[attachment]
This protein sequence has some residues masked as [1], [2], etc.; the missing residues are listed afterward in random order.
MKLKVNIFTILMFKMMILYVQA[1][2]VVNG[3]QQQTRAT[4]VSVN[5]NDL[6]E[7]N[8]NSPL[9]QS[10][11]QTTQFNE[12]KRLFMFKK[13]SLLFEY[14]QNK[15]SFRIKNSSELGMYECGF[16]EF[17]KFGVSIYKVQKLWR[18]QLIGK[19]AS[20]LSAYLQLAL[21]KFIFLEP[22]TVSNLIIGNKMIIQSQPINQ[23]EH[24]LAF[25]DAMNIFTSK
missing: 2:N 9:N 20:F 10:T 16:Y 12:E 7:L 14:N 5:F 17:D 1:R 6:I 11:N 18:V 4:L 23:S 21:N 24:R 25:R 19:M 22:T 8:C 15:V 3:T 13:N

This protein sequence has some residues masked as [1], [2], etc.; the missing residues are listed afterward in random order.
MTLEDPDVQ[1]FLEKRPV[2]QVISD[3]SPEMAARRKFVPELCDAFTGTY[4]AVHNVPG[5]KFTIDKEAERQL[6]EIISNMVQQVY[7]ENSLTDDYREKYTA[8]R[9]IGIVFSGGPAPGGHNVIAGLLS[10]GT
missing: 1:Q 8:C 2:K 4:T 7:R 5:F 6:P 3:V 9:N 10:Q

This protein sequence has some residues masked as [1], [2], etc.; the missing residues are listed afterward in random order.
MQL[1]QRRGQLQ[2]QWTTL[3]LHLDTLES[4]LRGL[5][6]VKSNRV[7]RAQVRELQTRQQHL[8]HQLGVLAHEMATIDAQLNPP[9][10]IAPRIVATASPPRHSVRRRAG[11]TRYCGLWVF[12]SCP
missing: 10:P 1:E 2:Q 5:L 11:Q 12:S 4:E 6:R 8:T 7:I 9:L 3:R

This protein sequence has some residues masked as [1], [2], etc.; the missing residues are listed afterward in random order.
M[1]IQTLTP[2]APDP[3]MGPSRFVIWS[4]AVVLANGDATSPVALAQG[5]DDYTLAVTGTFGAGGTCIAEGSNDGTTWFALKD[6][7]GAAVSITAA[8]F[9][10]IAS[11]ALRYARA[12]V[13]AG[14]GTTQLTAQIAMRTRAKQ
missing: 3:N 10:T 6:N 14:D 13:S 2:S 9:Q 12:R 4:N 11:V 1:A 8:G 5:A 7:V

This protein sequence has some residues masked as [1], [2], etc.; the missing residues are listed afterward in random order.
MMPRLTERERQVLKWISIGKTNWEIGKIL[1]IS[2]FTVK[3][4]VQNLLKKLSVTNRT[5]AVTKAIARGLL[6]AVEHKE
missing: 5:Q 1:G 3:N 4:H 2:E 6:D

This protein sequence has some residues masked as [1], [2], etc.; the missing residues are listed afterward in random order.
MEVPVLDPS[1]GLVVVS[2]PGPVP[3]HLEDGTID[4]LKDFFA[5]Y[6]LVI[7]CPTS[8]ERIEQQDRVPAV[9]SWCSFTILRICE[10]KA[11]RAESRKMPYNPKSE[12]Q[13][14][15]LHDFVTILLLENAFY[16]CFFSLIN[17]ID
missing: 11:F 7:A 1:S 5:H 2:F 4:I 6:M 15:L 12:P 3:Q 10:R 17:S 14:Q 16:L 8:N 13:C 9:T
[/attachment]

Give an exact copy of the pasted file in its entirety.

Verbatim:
This protein sequence has some residues masked as [1], [2], etc.; the missing residues are listed afterward in random order.
MKLKVNIFTILMFKMMILYVQA[1][2]VVNG[3]QQQTRAT[4]VSVN[5]NDL[6]E[7]N[8]NSPL[9]QS[10][11]QTTQFNE[12]KRLFMFKK[13]SLLFEY[14]QNK[15]SFRIKNSSELGMYECGF[16]EF[17]KFGVSIYKVQKLWR[18]QLIGK[19]AS[20]LSAYLQLAL[21]KFIFLEP[22]TVSNLIIGNKMIIQSQPINQ[23]EH[24]LAF[25]DAMNIFTSK
missing: 2:N 9:N 20:F 10:T 16:Y 12:E 7:L 14:N 5:F 17:D 1:R 6:I 11:N 18:V 4:L 23:S 21:N 24:R 25:R 19:M 22:T 8:C 15:V 3:T 13:N

This protein sequence has some residues masked as [1], [2], etc.; the missing residues are listed afterward in random order.
MTLEDPDVQ[1]FLEKRPV[2]QVISD[3]SPEMAARRKFVPELCDAFTGTY[4]AVHNVPG[5]KFTIDKEAERQL[6]EIISNMVQQVY[7]ENSLTDDYREKYTA[8]R[9]IGIVFSGGPAPGGHNVIAGLLS[10]GT
missing: 1:Q 8:C 2:K 4:T 7:R 5:F 6:P 3:V 9:N 10:Q

This protein sequence has some residues masked as [1], [2], etc.; the missing residues are listed afterward in random order.
MQL[1]QRRGQLQ[2]QWTTL[3]LHLDTLES[4]LRGL[5][6]VKSNRV[7]RAQVRELQTRQQHL[8]HQLGVLAHEMATIDAQLNPP[9][10]IAPRIVATASPPRHSVRRRAG[11]TRYCGLWVF[12]SCP
missing: 10:P 1:E 2:Q 5:L 11:Q 12:S 4:E 6:R 8:T 7:I 9:L 3:R

This protein sequence has some residues masked as [1], [2], etc.; the missing residues are listed afterward in random order.
M[1]IQTLTP[2]APDP[3]MGPSRFVIWS[4]AVVLANGDATSPVALAQG[5]DDYTLAVTGTFGAGGTCIAEGSNDGTTWFALKD[6][7]GAAVSITAA[8]F[9][10]IAS[11]ALRYARA[12]V[13]AG[14]GTTQLTAQIAMRTRAKQ
missing: 3:N 10:T 6:N 14:D 13:S 2:S 9:Q 12:R 4:N 11:V 1:A 8:G 5:A 7:V

This protein sequence has some residues masked as [1], [2], etc.; the missing residues are listed afterward in random order.
MMPRLTERERQVLKWISIGKTNWEIGKIL[1]IS[2]FTVK[3][4]VQNLLKKLSVTNRT[5]AVTKAIARGLL[6]AVEHKE
missing: 5:Q 1:G 3:N 4:H 2:E 6:D

This protein sequence has some residues masked as [1], [2], etc.; the missing residues are listed afterward in random order.
MEVPVLDPS[1]GLVVVS[2]PGPVP[3]HLEDGTID[4]LKDFFA[5]Y[6]LVI[7]CPTS[8]ERIEQQDRVPAV[9]SWCSFTILRICE[10]KA[11]RAESRKMPYNPKSE[12]Q[13][14][15]LHDFVTILLLENAFY[16]CFFSLIN[17]ID
missing: 11:F 7:A 1:S 5:H 2:F 4:I 6:M 15:L 12:P 3:Q 10:R 17:S 14:Q 16:L 8:N 13:C 9:T